Star Wars: Return of the Franchise

Took in Star Wars Episode III last night at a 10 pm showing. Not bad. Not great. I found it overall enjoyable, but the challenge was that the plot hinges on a supposed love story between Anakin and Padme that is thoroughly unbelieveable. Natalie Portman has acted well before, so I’m left to conclude that Hayden Christensen isn’t a very good actor. Every seen in him tends to drag, to be awkward, but scenes with Chancellor Palpatine, Obi Wan, and Mace Windu are more tolerable since their acting chops are able to lift Anakin’s performance to near tolerable, particularly Ewan McGregor’s portrayal of Kenobi.

This is the movie where the pieces snap into place, connecting you with the Star Wars you think you remember from episodes IV-VI. Kenobi becomes the powerful yet humble Jedi you’ve seen before. Anakin’s anger grows (and seething is one of the few things Christensen does well), and the sense of awe is still there as he shows up in the cape and mask of Darth Vader. Several parallel scenes are nicely interwoven in some of the best editing of any of the 6 films. Visuals are stunning, yet still obviously CGI in some places. State of the art isn’t quite to photorealism yet.

In brief, if you’ve slogged through episode I and II, you owe it to yourself to see Episode III with guarded expectations. In some ways, this is Lucas’ love letter to his original fans, and it almost makes up for the insults from the first two. If the last name Organa means something to you, go. If you know something about a pilot named Antilles, go. If you want to see a planet of wookies (though not nearly enough), go. If you want to be convinced once and for all that Yoda is the most masterful Jedi, and understand why he became a hermit on Degobah, go. The connection to the original trilogy will be enough for most fans to enjoy this movie.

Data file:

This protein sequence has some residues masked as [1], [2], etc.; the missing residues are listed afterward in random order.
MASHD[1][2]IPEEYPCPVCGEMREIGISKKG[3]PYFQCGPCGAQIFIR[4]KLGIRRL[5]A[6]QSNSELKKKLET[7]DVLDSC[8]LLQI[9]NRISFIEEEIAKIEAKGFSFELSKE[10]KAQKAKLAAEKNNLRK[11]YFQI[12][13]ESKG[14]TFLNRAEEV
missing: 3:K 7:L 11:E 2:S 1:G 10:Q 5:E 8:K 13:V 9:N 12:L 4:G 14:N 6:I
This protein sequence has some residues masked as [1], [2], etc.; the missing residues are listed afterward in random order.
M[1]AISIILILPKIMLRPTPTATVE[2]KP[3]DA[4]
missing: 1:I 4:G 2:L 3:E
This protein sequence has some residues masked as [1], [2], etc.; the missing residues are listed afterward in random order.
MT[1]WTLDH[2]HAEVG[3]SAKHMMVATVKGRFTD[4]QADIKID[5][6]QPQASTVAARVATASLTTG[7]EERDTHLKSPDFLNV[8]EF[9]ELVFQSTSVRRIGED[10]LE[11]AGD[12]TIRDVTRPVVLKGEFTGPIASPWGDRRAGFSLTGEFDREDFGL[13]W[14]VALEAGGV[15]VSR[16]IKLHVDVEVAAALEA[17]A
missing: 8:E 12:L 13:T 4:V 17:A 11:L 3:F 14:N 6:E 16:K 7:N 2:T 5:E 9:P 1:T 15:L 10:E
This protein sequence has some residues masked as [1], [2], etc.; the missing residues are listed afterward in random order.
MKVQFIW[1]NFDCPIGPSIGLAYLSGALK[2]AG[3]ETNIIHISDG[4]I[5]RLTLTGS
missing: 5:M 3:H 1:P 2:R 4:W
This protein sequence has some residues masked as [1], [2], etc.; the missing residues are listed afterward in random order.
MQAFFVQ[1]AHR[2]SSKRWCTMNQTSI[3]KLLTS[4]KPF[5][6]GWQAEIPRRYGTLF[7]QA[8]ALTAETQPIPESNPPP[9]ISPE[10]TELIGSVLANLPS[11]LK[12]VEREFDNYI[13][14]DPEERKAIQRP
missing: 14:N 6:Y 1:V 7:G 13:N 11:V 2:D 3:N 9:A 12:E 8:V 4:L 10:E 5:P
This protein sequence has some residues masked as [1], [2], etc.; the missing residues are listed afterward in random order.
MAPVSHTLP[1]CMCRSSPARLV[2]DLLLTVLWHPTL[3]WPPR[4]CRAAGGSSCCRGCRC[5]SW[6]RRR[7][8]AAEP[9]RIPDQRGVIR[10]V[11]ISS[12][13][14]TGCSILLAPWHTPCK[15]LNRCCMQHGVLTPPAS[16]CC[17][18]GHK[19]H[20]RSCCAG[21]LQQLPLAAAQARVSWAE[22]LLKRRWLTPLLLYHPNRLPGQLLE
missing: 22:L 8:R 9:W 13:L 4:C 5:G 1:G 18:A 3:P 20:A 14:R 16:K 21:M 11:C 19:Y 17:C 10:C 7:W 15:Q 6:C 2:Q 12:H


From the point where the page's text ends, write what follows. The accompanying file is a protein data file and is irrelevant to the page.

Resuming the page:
Amazon spamming my front door

One order. 15 of the same item. 15 separate packages. All shipped from the same place.

I don’t get it. In what I shall dub “The Snorkel Saga”, has made yet another mis-step. It started with a simple desire – my wife wanted to give each of her students an inexpensive yet functional snorkel. Amazon seemed to be one of the few places with snorkels under $10, so we ordered some in August – they “usually ship in 24 hours”. Suddenly after our order, they go out of stock. 2 months later, we’re asked to approve a delay, and again for 3 more months, getting apologetic promotional certificates along the way. Finally at 5 months, they cancel the order. Brilliant. They show up as in stock again. We order. Same drill. I ask customer service if they can fill my order with a different product, or a combination of 2 types of snorkel. They change the order to another type, never actually claiming to be able to fill it, and go through the approve-a-delay process again.

Fast forward to this week. We ordered 15 of these – total shipping cost $16.80. Imagine the surprise when shipping confirmations began rolling in one by one. Checking the account today, we have 15 different shipments, 15 different tracking numbers, all originating from Chambersburg, PA. Somebody needs to get their act together. They’re almost certainly taking a beating on shipping costs, and I don’t know how hard it can be to pack 15 items into 1 box rather than sending 15 different boxes. It will be funny, to be sure, to come home to 15 boxes on the doorstep, but what a hassle unpacking them all. The message Amazon is sending me is not to bother ordering items other than books, music, and games, because they have no idea what they’re doing when it comes to those things.